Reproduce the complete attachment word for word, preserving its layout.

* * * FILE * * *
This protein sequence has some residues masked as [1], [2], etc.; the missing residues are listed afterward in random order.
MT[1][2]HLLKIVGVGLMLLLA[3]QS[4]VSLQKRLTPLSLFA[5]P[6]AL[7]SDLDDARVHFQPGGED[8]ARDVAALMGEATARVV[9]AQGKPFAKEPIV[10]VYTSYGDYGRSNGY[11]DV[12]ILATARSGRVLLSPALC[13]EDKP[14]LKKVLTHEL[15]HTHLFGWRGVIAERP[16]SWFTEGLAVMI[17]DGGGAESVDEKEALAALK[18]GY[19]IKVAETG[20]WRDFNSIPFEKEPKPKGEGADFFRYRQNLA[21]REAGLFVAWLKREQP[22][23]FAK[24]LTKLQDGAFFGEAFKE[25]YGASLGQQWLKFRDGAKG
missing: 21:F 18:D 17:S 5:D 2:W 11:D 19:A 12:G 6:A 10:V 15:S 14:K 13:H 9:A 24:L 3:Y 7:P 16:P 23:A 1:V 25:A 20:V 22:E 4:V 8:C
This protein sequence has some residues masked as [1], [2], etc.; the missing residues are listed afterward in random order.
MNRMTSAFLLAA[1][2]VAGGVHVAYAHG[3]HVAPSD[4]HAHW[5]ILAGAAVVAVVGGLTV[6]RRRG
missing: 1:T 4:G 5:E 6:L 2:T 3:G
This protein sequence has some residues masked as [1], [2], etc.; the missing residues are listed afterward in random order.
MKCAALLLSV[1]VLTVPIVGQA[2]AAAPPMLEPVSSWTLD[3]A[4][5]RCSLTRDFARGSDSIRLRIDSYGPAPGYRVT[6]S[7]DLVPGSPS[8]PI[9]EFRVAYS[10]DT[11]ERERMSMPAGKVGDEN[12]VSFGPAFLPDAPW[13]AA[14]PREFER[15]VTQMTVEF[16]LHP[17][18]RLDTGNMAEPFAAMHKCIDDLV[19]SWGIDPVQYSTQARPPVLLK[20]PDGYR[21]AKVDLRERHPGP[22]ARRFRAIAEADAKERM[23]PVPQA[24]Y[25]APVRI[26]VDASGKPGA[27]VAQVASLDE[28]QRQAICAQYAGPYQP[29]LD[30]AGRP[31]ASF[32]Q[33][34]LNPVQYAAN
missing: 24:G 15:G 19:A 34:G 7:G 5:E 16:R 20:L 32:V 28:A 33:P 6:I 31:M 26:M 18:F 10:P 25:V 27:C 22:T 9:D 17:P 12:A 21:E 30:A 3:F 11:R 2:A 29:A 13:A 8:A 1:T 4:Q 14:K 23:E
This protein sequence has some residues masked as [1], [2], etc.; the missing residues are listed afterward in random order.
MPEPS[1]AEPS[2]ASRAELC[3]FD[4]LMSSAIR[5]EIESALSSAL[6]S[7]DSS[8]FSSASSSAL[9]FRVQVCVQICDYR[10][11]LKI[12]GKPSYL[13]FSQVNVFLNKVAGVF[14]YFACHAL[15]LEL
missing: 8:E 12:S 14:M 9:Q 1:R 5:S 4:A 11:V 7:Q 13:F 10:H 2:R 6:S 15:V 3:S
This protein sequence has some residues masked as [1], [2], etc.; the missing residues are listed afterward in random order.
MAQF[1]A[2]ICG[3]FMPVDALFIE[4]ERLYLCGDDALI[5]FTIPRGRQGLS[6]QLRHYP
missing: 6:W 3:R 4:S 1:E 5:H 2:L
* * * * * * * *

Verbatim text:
This protein sequence has some residues masked as [1], [2], etc.; the missing residues are listed afterward in random order.
MT[1][2]HLLKIVGVGLMLLLA[3]QS[4]VSLQKRLTPLSLFA[5]P[6]AL[7]SDLDDARVHFQPGGED[8]ARDVAALMGEATARVV[9]AQGKPFAKEPIV[10]VYTSYGDYGRSNGY[11]DV[12]ILATARSGRVLLSPALC[13]EDKP[14]LKKVLTHEL[15]HTHLFGWRGVIAERP[16]SWFTEGLAVMI[17]DGGGAESVDEKEALAALK[18]GY[19]IKVAETG[20]WRDFNSIPFEKEPKPKGEGADFFRYRQNLA[21]REAGLFVAWLKREQP[22][23]FAK[24]LTKLQDGAFFGEAFKE[25]YGASLGQQWLKFRDGAKG
missing: 21:F 18:D 17:S 5:D 2:W 11:D 19:A 12:G 6:A 10:V 15:S 14:K 13:H 9:A 24:L 3:Y 7:P 16:P 23:A 1:V 25:A 20:V 22:E 4:V 8:C
This protein sequence has some residues masked as [1], [2], etc.; the missing residues are listed afterward in random order.
MNRMTSAFLLAA[1][2]VAGGVHVAYAHG[3]HVAPSD[4]HAHW[5]ILAGAAVVAVVGGLTV[6]RRRG
missing: 1:T 4:G 5:E 6:L 2:T 3:G
This protein sequence has some residues masked as [1], [2], etc.; the missing residues are listed afterward in random order.
MKCAALLLSV[1]VLTVPIVGQA[2]AAAPPMLEPVSSWTLD[3]A[4][5]RCSLTRDFARGSDSIRLRIDSYGPAPGYRVT[6]S[7]DLVPGSPS[8]PI[9]EFRVAYS[10]DT[11]ERERMSMPAGKVGDEN[12]VSFGPAFLPDAPW[13]AA[14]PREFER[15]VTQMTVEF[16]LHP[17][18]RLDTGNMAEPFAAMHKCIDDLV[19]SWGIDPVQYSTQARPPVLLK[20]PDGYR[21]AKVDLRERHPGP[22]ARRFRAIAEADAKERM[23]PVPQA[24]Y[25]APVRI[26]VDASGKPGA[27]VAQVASLDE[28]QRQAICAQYAGPYQP[29]LD[30]AGRP[31]ASF[32]Q[33][34]LNPVQYAAN
missing: 24:G 15:G 19:A 34:G 7:G 5:E 16:R 20:L 32:V 28:A 33:P 6:I 31:M 26:M 18:F 10:P 25:V 27:C 22:T 9:D 17:P 12:A 21:E 30:A 3:F 11:R 2:A 29:A 13:A 8:A 1:T 4:Q 14:K 23:E
This protein sequence has some residues masked as [1], [2], etc.; the missing residues are listed afterward in random order.
MPEPS[1]AEPS[2]ASRAELC[3]FD[4]LMSSAIR[5]EIESALSSAL[6]S[7]DSS[8]FSSASSSAL[9]FRVQVCVQICDYR[10][11]LKI[12]GKPSYL[13]FSQVNVFLNKVAGVF[14]YFACHAL[15]LEL
missing: 8:E 12:S 14:M 9:Q 1:R 5:S 4:A 11:V 7:Q 13:F 10:H 2:R 6:S 15:V 3:S
This protein sequence has some residues masked as [1], [2], etc.; the missing residues are listed afterward in random order.
MAQF[1]A[2]ICG[3]FMPVDALFIE[4]ERLYLCGDDALI[5]FTIPRGRQGLS[6]QLRHYP
missing: 6:W 3:R 4:S 1:E 5:H 2:L